Jahessye Shockley's Mother: "I Want to Talk to Jan Brewer." Continues to Bash Glendale P.D., CPS
Jerice Hunter, the mother of missing 5-year-old Jahessye Shockley, went to the State Capitol today to criticize the Glendale Police Department.
The Glendale Police Department tells New Times its investigation into the disappearance of 5-year-old Jahessye Shockley is its "number one priority." But that's not enough for the girl's mother, Jerice Hunter, who continues to publicly bash the police, claiming they're not doing enough to find her daughter.
Hunter and other members of Shockley's family held missing person signs at the State Capitol this afternoon, and criticized police and Child Protective Services for treating Hunter like a suspect.
"I want to talk to Jan Brewer," Hunter, at one point, yelled at the building behind her.
Hunter tells New Times that what she considers to be an unsatisfactory investigation by the Glendale P.D. isn't about race -- which is contrary to what the girl's grandmother said last week -- but then says police would pay more attention if the girl was white because "if you're white you're right."
NBA Preseason Basketball: Phoenix Suns v. San Antonio Spurs
TicketsMon., Oct. 3, 7:00pm
NBA Preseason Basketball: Phoenix Suns v. Utah Jazz
TicketsWed., Oct. 5, 7:00pm
Arizona Coyotes vs. San Jose Sharks
TicketsFri., Oct. 7, 7:00pm
TicketsSat., Oct. 8, 7:00pm
"It aint about color but what's real is real," she continues. "We in the state of Arizona. This is the last state that fought tooth and nail to make Martin Luther King's birthday a holiday...ya'll can't keep doing us like this. You done locked my other kids away like primates in a laboratory and you do not care."
When asked what she thinks authorities should be doing to find her missing daughter, Hunter -- who's served prison time for child abuse, is currently pregnant, and recently had her other three children taken into CPS custody -- says they need to start by not treating her like a suspect.
"I really think they should take the focus off of me and quit asking people -- wasting time -- if I did something to my daughter," Hunter says. "They should quit holding my babies hostage and trying to get them to say something [about what happened to Jahessye]. [Authorities are] telling me 'your kids aren't saying anything.' It's been 13 days. What do they expect my babies to say that they haven't already said? [CPS] don't wanna hear 'we love our mama, we wanna go home we want our mommy' -- they don't wanna hear that. They won't let me see them because
they don't want them running into my arms. They don't wanna hear them scream 'mommy.'
"If I was so disconnected from my children why does CPS call me to ask me how to get my baby to eat?"
It should be noted that over the course of our interview, Hunter seemed more concerned with getting back her children who are now in CPS custody than she is with finding Jahessye, who's been missing for nearly two weeks.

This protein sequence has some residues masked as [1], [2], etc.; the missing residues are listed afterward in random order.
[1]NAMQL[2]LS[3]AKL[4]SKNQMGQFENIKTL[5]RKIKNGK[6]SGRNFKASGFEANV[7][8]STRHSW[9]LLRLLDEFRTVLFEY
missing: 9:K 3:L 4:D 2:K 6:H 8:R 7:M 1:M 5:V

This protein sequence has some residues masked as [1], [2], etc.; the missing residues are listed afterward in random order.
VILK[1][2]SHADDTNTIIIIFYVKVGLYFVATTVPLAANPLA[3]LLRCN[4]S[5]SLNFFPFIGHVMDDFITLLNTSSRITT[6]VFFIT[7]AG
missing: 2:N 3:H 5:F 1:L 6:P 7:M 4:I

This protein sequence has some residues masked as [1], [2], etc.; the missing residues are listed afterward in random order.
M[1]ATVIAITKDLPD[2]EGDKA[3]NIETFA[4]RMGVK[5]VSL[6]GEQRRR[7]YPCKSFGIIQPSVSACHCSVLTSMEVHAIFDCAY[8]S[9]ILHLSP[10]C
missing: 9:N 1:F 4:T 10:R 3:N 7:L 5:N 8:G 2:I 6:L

Josie Hunter, Shockley's aunt, says she gives the Glendale P.D. no credit for getting the media to pay attention to the case.
"It's because of the family and the community that [the case] got out to the national news. It's not because of the Glendale officials, police, or government officials," she tells New Times. "[Glendale police] should be using those billboards [on highways] to put up the missing photo of Jahessye and so many other missing children."
Last week, Shockley's grandmother, Shirley Johnson, told reporters the media and police aren't doing all they could to find her missing granddaughter because of her race.
"It is because she is a little black kid," Johnson told reporters. "Arizona is known for this."
Glendale Sergeant Brent Coombs says the family's allegations against the police are without merit.
"Although we realize that emotions are running high in the family, nothing could be further from the truth," Coombs tells New Times. "The Glendale Police Department's commitment to this case has been unwavering since the first day we responded. This is our department's number one priority. This is about finding a beautiful little 5-year-old girl, who seems to have fallen off the face of the earth. It is our mission to find Jahessye and bring the person or persons to justice who are responsible for her disappearance."
In addition to Jerice Hunter's child abuse conviction, Arizona Republic columnist Laurie Roberts recently spoke to a relative of Hunter's who says she's called CPS several times to report her for abusing her children.
From the Republic:
A relative who helped raise a missing 5-year-old Glendale girl says she called Child Protective Services several times to report her suspicions that the girl and her older sister were being abused.
Mahogany Hightower, one of four cousins who took care of Jahessye Shockley for the first four years of her life, told me she last saw the little girl in April, at a family barbecue.
"She cried really bad, telling us she wanted us to take her home," Hightower said. "She wanted to go home now. We told her you can't come home with us now but you will later. She goes, "I can't go later. I've got to go now.'"
Shockley, police say, wandered away from siblings -- who were caring for her at her family's apartment at the time -- a little before 5 p.m. on October 11, and hasn't been seen since.described as a black female, approximately 3-foot-5, 55 pounds, and has black hair and brown eyes. She has long hair that was in a ponytail at the time of her disappearance.
She was last seen wearing a solid white T-shirt, blue jean shorts, and pink flip flops.
Anyone with information about Shockley's disappearance should call the Glendale Police Department at 623-930-3000.
Get the This Week's Top Stories Newsletter
Every week we collect the latest news, music and arts stories — along with film and food reviews and the best things to do this week — so that you'll never miss Phoenix New Times' biggest stories.